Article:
Thursday, September 27, 2012

Tea & Moon-cake Pairing

Last Saturday I joined a Tea & Moon-cake Pairing class run by MingCha. We were introduced 4 types of tea, or I should say 5 if I include the jasmine tea Vivian Mak, MingCha director and our instructor, offered us before the beginning of the lesson as a “palate cleanser”.

We first started with a beautiful demonstration of a jasmine blossom slowly unfurling in hot water making a lovely “Jasmine Tea Martini”.
Jasmine blossoms are made with dried flowers wrapped in tea leaf buds scented with jasmine flowers.

Jasmine Tea Martini
Vivian encouraged us to taste dried tea leaves on their own as well as with bits of moon-cakes and a sip of hot tea. Very interesting!
 Some teas are made with the leaves (large or small/tender) some with only the buds and others with both leaves and buds.

We tasted the 4 following teas:

1- Wuyi Dark Rock (武夷正岩水仙 móuh-jíh jing-ngàahm-séui-sîn)
Oolong tea (wû-lùhng-cháah 烏龍茶) from Wuyi (武夷) (in Fujian province). Oolong is a semi-fermented tea. Its leaves are black and elongated. Its aroma is smoky and powerful. It is said to be good for digestion and enhancing blood circulation.
We tried it with Jinhua ham (金華火腿 gâm-waah fó-téui) moon-cake (yuht-bíng 月餅.) It was the first time I tasted this kind of moon-cake. The filling is actually less stodgy than lotus paste. Although I would not eat the whole piece I enjoyed having a few thin slices while sipping Wuyi Dark Rock.

Moon-cake with crust embossed with 4 characters

Moon-cake filled with 5 kinds of nuts and Jinhua ham

2- Tanyang Golden Rim (壇洋工夫紅 tàahn-yèuhng gûng-fû hùhng)
{gûng-fû = laborious; hùhng = red}
Red tea from Fujian province. Full fermentation. Hand-picked. Its sweet and fruity aroma reminds me of the Hong Kong-style milk tea.  Its leaves are crispy (quite good). I think we could sprinkle some leaves on ice creams or frozen yogurts (provided that we know how the tea has been stored!) I like its beautiful golden-orange colour.

Beautiful bright golden rim

Vivian offered us some traditional moon-cakes with lotus paste and two egg yolks to pair with Tanyang Golden Rim. This tea goes definitely well with sweet treats.

3- Yunnan Tippy Puer (陳年金尖普洱chàhn-nìhn gâm-jîm póu-léi)
{chàhn-nìhn = old/stored for many years; gâm-jîm = gold point}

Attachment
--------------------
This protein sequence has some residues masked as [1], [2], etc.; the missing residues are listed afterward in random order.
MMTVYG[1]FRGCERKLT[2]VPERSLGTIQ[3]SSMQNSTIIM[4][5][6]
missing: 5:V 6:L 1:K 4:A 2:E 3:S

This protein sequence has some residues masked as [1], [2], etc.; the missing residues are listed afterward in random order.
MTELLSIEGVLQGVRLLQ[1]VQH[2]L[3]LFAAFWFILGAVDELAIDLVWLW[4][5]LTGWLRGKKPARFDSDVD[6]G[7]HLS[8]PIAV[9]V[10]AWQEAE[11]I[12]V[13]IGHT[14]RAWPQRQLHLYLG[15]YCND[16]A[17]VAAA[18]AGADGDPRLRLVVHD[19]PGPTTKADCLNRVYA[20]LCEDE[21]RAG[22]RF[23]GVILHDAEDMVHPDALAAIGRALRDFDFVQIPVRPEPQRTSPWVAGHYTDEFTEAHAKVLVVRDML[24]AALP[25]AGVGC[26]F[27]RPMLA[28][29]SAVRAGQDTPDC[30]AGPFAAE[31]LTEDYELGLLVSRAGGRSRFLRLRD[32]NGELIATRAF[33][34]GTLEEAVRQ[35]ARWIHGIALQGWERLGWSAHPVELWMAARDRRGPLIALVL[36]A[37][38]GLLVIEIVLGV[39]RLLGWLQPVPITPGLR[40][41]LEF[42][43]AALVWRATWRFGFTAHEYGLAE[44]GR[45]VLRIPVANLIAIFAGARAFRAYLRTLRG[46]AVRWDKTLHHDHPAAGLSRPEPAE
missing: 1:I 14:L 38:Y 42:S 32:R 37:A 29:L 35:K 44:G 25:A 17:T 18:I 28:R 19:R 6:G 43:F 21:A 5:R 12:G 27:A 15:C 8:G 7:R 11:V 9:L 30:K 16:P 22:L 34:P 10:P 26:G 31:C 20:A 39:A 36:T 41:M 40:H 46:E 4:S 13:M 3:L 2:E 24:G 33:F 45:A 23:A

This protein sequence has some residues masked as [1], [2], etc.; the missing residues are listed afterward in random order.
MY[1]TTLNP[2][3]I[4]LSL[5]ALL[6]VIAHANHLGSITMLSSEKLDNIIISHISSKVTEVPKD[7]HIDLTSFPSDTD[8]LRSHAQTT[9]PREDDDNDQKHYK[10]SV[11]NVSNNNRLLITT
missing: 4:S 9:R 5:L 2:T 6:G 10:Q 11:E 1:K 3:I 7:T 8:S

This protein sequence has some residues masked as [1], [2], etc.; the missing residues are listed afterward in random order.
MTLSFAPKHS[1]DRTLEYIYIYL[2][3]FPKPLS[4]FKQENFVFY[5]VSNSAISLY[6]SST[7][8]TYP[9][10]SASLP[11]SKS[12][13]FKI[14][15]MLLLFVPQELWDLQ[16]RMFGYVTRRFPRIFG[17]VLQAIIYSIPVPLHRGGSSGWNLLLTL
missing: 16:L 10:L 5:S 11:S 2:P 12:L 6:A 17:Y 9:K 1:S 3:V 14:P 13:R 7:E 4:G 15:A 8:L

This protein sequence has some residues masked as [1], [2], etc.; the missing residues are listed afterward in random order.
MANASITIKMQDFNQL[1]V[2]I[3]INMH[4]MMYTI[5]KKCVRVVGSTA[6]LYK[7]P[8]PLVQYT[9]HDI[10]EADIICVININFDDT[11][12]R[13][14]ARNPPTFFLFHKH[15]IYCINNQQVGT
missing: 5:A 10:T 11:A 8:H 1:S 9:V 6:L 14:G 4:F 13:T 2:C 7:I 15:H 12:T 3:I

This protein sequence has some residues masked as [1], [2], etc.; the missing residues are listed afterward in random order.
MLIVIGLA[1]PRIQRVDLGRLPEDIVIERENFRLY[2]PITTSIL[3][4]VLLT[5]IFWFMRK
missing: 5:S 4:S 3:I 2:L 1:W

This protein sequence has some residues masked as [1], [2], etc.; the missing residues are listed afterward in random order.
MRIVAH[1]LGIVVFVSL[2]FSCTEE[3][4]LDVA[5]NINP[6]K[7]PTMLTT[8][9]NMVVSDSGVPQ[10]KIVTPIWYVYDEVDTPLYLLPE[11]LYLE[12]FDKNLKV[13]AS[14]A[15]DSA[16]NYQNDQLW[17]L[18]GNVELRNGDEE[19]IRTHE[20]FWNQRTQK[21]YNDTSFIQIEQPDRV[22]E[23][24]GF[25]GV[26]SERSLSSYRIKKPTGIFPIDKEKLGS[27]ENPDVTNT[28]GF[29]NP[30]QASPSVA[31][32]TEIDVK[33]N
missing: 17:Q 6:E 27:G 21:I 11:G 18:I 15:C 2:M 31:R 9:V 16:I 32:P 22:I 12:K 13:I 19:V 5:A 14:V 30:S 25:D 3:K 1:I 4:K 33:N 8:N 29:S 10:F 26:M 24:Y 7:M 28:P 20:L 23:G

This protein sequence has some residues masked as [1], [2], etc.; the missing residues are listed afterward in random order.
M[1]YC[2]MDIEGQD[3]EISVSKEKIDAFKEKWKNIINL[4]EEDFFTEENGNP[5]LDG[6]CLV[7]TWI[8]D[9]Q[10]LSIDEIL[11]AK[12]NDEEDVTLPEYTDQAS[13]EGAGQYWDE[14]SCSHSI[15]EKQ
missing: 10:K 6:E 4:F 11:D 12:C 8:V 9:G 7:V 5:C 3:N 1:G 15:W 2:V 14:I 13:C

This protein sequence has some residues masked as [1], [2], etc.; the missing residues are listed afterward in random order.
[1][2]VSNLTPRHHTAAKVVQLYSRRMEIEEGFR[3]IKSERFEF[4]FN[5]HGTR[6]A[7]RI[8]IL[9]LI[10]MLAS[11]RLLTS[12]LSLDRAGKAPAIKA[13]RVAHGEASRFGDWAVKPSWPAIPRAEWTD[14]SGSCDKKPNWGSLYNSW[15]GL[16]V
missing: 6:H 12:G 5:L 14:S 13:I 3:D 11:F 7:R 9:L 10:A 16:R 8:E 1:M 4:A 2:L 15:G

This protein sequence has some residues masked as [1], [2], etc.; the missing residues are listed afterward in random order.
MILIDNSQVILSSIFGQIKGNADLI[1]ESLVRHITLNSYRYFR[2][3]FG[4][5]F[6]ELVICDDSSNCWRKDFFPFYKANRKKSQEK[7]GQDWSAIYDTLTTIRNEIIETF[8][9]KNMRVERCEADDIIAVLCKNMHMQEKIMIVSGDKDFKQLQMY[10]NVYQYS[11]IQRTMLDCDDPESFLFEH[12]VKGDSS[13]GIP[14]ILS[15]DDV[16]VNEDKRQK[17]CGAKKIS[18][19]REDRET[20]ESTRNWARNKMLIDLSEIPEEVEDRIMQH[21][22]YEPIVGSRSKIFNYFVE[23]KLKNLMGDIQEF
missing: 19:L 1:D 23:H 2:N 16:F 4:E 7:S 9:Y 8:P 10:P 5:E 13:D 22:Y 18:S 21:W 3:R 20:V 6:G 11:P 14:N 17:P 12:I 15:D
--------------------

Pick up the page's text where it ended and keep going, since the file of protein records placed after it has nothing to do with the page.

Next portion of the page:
From Yunnan (雲南) province. It belongs to the black tea family. The small leaves are dark and don’t taste so good. I started to appreciate the flavour of the tea after the 3nd brew. This tea does not get bitter even infused for a long time (unlike standard teas served in some restaurants).

Tips (from Vivian):
Puer tea leaves need a quick rinse and the boiled water needs to be thrown away immediately. (Other teas are sometimes rinsed too). Rinsing helps to remove any dust and most of all activate the leaves (they will open up easily). Don’t let the water stand otherwise the leaves will start to release their aroma and it will be wasted.
Later, when filling the tea pot with water, remember to pour it as quickly as possible so as to keep the same water temperature (without any swirling).

We tasted it both with Jinhua ham and lotus paste moon-cakes. Not bad!

Dark small leaves

Puer’s 3rd brew

4- Teguanyin Classic (古方鐵觀音gú-fông tit-gûn-yâm)
This Oolong tea is from Anxi County in Fujian province. It has been baked for 30 hours. I did not like the strong roasted taste of the dried leaves.
We paired the tea with snowy moon-cakes filled with fancy fillings. Those are not my favourite among the moon-cakes I have tried so far but I agree that their sweet and soft texture go well with the “gâm” or sweet aftertaste* of Teguanyin.

* I found it hard to describe tea in words – besides woody, smoky and another Cantonese word “gâm which means {I think, correct me if I am wrong} that it has a liquorice root aftertaste.

I like the way Vivian tries to explain teas’ characteristics in simple words making tea-drinking accessible to everyone. There is no jargon and the rules are simple, as long as it makes sense and we enjoy it.  Furthermore, tasting tea with food is not only fun but practical.  

It has been a wonderful experience and I was happily surprised by the form of the event which is totally different than common formal tea courses or “tea ceremony” sessions I heard about. I will definitely try to join forthcoming MingCha events especially after hearing Vivian suggesting pairing tea with cheese!


  1. Oh what a coincidence, I joined a tea class by MingCha x Teakha last month! It's a great experience. They tried to organize a mooncake and tea pairing class tonight (guess it's similar to the class you joined but Teakha's homemade mooncake would be served!)but it was cancelled due to insufficient participants. What a pity... probably because many people have left HK for holiday!

    Btw, cheese and tea pairing sounds really fun! ;)

    1. thanks for dropping these few lines. Sad to learn that Teakha's last evening tea pairing had to be cancelled.

      ...maybe we'll meet at a tea pairing event soon -:)